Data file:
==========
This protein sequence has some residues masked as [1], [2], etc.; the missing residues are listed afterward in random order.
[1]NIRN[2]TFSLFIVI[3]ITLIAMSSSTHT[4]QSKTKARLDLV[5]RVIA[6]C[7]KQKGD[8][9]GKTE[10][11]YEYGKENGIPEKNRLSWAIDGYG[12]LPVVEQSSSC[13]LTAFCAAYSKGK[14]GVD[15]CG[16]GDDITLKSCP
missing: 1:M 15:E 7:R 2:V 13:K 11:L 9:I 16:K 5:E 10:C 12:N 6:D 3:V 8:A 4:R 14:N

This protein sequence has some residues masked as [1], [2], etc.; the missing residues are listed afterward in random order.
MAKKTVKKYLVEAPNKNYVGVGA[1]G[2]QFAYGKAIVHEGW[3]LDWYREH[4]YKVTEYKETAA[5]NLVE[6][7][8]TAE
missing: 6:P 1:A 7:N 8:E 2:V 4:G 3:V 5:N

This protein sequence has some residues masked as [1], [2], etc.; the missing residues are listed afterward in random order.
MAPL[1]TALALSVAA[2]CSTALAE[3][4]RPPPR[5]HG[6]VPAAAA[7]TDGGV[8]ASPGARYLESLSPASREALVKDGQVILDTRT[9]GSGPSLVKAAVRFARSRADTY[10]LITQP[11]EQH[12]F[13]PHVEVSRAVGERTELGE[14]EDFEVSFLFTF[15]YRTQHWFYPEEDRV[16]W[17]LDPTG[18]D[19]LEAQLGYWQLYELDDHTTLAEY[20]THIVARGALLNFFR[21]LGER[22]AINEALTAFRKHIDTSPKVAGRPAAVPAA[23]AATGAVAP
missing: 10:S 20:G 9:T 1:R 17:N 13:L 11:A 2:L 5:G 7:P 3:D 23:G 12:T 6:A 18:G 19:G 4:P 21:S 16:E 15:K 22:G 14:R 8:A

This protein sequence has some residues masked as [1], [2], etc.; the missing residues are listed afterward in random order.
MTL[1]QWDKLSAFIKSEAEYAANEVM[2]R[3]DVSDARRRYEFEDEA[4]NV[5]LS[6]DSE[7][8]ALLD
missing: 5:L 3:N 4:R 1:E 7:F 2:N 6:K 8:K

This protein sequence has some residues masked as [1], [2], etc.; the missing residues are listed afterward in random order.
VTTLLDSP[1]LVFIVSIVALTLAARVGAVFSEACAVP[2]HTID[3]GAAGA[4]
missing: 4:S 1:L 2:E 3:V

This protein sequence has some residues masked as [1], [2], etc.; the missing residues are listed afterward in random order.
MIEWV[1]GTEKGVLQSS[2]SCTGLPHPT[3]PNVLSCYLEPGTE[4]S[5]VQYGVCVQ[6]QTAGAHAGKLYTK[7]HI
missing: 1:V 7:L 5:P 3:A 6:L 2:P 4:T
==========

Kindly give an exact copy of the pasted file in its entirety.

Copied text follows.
This protein sequence has some residues masked as [1], [2], etc.; the missing residues are listed afterward in random order.
[1]NIRN[2]TFSLFIVI[3]ITLIAMSSSTHT[4]QSKTKARLDLV[5]RVIA[6]C[7]KQKGD[8][9]GKTE[10][11]YEYGKENGIPEKNRLSWAIDGYG[12]LPVVEQSSSC[13]LTAFCAAYSKGK[14]GVD[15]CG[16]GDDITLKSCP
missing: 1:M 15:E 7:R 2:V 13:K 11:L 9:I 16:K 5:E 10:C 12:N 6:D 3:V 8:A 4:R 14:N

This protein sequence has some residues masked as [1], [2], etc.; the missing residues are listed afterward in random order.
MAKKTVKKYLVEAPNKNYVGVGA[1]G[2]QFAYGKAIVHEGW[3]LDWYREH[4]YKVTEYKETAA[5]NLVE[6][7][8]TAE
missing: 6:P 1:A 7:N 8:E 2:V 4:G 3:V 5:N

This protein sequence has some residues masked as [1], [2], etc.; the missing residues are listed afterward in random order.
MAPL[1]TALALSVAA[2]CSTALAE[3][4]RPPPR[5]HG[6]VPAAAA[7]TDGGV[8]ASPGARYLESLSPASREALVKDGQVILDTRT[9]GSGPSLVKAAVRFARSRADTY[10]LITQP[11]EQH[12]F[13]PHVEVSRAVGERTELGE[14]EDFEVSFLFTF[15]YRTQHWFYPEEDRV[16]W[17]LDPTG[18]D[19]LEAQLGYWQLYELDDHTTLAEY[20]THIVARGALLNFFR[21]LGER[22]AINEALTAFRKHIDTSPKVAGRPAAVPAA[23]AATGAVAP
missing: 10:S 20:G 9:T 1:R 17:N 13:L 11:A 2:L 5:G 7:P 3:D 23:G 12:T 6:A 18:G 19:G 4:P 21:S 16:E 15:K 22:G 14:R 8:A

This protein sequence has some residues masked as [1], [2], etc.; the missing residues are listed afterward in random order.
MTL[1]QWDKLSAFIKSEAEYAANEVM[2]R[3]DVSDARRRYEFEDEA[4]NV[5]LS[6]DSE[7][8]ALLD
missing: 5:L 3:N 4:R 1:E 7:F 2:N 6:K 8:K

This protein sequence has some residues masked as [1], [2], etc.; the missing residues are listed afterward in random order.
VTTLLDSP[1]LVFIVSIVALTLAARVGAVFSEACAVP[2]HTID[3]GAAGA[4]
missing: 4:S 1:L 2:E 3:V

This protein sequence has some residues masked as [1], [2], etc.; the missing residues are listed afterward in random order.
MIEWV[1]GTEKGVLQSS[2]SCTGLPHPT[3]PNVLSCYLEPGTE[4]S[5]VQYGVCVQ[6]QTAGAHAGKLYTK[7]HI
missing: 1:V 7:L 5:P 3:A 6:L 2:P 4:T